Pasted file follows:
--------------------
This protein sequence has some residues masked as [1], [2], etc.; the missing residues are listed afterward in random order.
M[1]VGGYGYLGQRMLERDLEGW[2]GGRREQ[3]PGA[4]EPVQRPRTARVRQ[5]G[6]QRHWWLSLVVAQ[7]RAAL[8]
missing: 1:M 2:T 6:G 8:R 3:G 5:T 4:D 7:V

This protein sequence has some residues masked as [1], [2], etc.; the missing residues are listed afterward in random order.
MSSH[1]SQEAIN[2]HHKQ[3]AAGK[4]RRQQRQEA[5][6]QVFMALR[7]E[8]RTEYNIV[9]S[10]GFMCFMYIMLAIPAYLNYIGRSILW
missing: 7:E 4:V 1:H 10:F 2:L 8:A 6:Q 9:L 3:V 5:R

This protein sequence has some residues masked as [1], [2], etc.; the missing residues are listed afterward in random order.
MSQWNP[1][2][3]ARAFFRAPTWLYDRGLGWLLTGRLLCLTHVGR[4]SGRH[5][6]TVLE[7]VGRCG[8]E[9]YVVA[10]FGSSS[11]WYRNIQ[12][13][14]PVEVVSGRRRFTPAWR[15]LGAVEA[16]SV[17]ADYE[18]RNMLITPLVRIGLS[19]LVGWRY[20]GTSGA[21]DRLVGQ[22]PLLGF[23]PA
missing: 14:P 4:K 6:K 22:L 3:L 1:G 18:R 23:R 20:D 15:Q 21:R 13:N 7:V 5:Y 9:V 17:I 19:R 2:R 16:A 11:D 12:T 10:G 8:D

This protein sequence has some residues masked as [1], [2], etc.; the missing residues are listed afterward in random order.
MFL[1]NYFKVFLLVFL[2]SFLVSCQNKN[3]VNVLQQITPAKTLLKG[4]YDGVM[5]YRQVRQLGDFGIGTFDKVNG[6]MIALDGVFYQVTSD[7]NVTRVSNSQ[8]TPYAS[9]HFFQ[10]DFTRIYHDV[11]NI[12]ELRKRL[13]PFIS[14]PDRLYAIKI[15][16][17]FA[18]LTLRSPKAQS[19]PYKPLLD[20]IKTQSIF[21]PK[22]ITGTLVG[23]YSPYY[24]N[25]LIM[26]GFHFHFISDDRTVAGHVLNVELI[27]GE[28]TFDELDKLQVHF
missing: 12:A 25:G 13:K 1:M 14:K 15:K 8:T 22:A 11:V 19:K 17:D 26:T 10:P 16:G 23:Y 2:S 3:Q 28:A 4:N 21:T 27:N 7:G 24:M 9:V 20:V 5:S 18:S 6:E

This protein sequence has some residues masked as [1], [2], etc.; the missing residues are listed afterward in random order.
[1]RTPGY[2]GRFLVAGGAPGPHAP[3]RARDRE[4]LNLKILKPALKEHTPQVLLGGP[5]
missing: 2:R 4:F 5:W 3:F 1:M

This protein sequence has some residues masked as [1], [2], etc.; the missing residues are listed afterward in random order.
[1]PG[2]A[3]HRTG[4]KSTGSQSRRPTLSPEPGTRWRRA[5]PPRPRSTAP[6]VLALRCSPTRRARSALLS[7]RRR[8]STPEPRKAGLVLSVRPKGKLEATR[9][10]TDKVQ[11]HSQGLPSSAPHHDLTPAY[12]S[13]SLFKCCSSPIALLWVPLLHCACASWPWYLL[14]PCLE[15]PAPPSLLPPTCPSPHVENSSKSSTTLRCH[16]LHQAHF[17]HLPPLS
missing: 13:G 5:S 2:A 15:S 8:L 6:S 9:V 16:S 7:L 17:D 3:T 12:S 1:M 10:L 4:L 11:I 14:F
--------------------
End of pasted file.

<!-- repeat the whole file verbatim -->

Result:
This protein sequence has some residues masked as [1], [2], etc.; the missing residues are listed afterward in random order.
M[1]VGGYGYLGQRMLERDLEGW[2]GGRREQ[3]PGA[4]EPVQRPRTARVRQ[5]G[6]QRHWWLSLVVAQ[7]RAAL[8]
missing: 1:M 2:T 6:G 8:R 3:G 5:T 4:D 7:V

This protein sequence has some residues masked as [1], [2], etc.; the missing residues are listed afterward in random order.
MSSH[1]SQEAIN[2]HHKQ[3]AAGK[4]RRQQRQEA[5][6]QVFMALR[7]E[8]RTEYNIV[9]S[10]GFMCFMYIMLAIPAYLNYIGRSILW
missing: 7:E 4:V 1:H 10:F 2:L 8:A 6:Q 9:L 3:V 5:R

This protein sequence has some residues masked as [1], [2], etc.; the missing residues are listed afterward in random order.
MSQWNP[1][2][3]ARAFFRAPTWLYDRGLGWLLTGRLLCLTHVGR[4]SGRH[5][6]TVLE[7]VGRCG[8]E[9]YVVA[10]FGSSS[11]WYRNIQ[12][13][14]PVEVVSGRRRFTPAWR[15]LGAVEA[16]SV[17]ADYE[18]RNMLITPLVRIGLS[19]LVGWRY[20]GTSGA[21]DRLVGQ[22]PLLGF[23]PA
missing: 14:P 4:K 6:K 22:L 3:L 1:G 18:R 23:R 20:D 15:Q 21:R 13:N 7:V 5:Y 9:V 17:I 19:R 2:R 16:A 11:D 12:T 10:G 8:D

This protein sequence has some residues masked as [1], [2], etc.; the missing residues are listed afterward in random order.
MFL[1]NYFKVFLLVFL[2]SFLVSCQNKN[3]VNVLQQITPAKTLLKG[4]YDGVM[5]YRQVRQLGDFGIGTFDKVNG[6]MIALDGVFYQVTSD[7]NVTRVSNSQ[8]TPYAS[9]HFFQ[10]DFTRIYHDV[11]NI[12]ELRKRL[13]PFIS[14]PDRLYAIKI[15][16][17]FA[18]LTLRSPKAQS[19]PYKPLLD[20]IKTQSIF[21]PK[22]ITGTLVG[23]YSPYY[24]N[25]LIM[26]GFHFHFISDDRTVAGHVLNVELI[27]GE[28]TFDELDKLQVHF
missing: 12:A 25:G 13:K 1:M 14:K 15:K 8:T 22:A 11:V 19:K 17:D 26:T 10:P 16:G 23:Y 2:S 3:Q 28:A 4:N 21:T 27:N 7:G 24:M 9:V 20:V 5:S 18:S 6:E

This protein sequence has some residues masked as [1], [2], etc.; the missing residues are listed afterward in random order.
[1]RTPGY[2]GRFLVAGGAPGPHAP[3]RARDRE[4]LNLKILKPALKEHTPQVLLGGP[5]
missing: 2:R 4:F 5:W 3:F 1:M

This protein sequence has some residues masked as [1], [2], etc.; the missing residues are listed afterward in random order.
[1]PG[2]A[3]HRTG[4]KSTGSQSRRPTLSPEPGTRWRRA[5]PPRPRSTAP[6]VLALRCSPTRRARSALLS[7]RRR[8]STPEPRKAGLVLSVRPKGKLEATR[9][10]TDKVQ[11]HSQGLPSSAPHHDLTPAY[12]S[13]SLFKCCSSPIALLWVPLLHCACASWPWYLL[14]PCLE[15]PAPPSLLPPTCPSPHVENSSKSSTTLRCH[16]LHQAHF[17]HLPPLS
missing: 13:G 5:S 2:A 15:S 8:L 6:S 9:V 16:S 7:L 17:D 3:T 12:S 1:M 10:L 4:L 11:I 14:F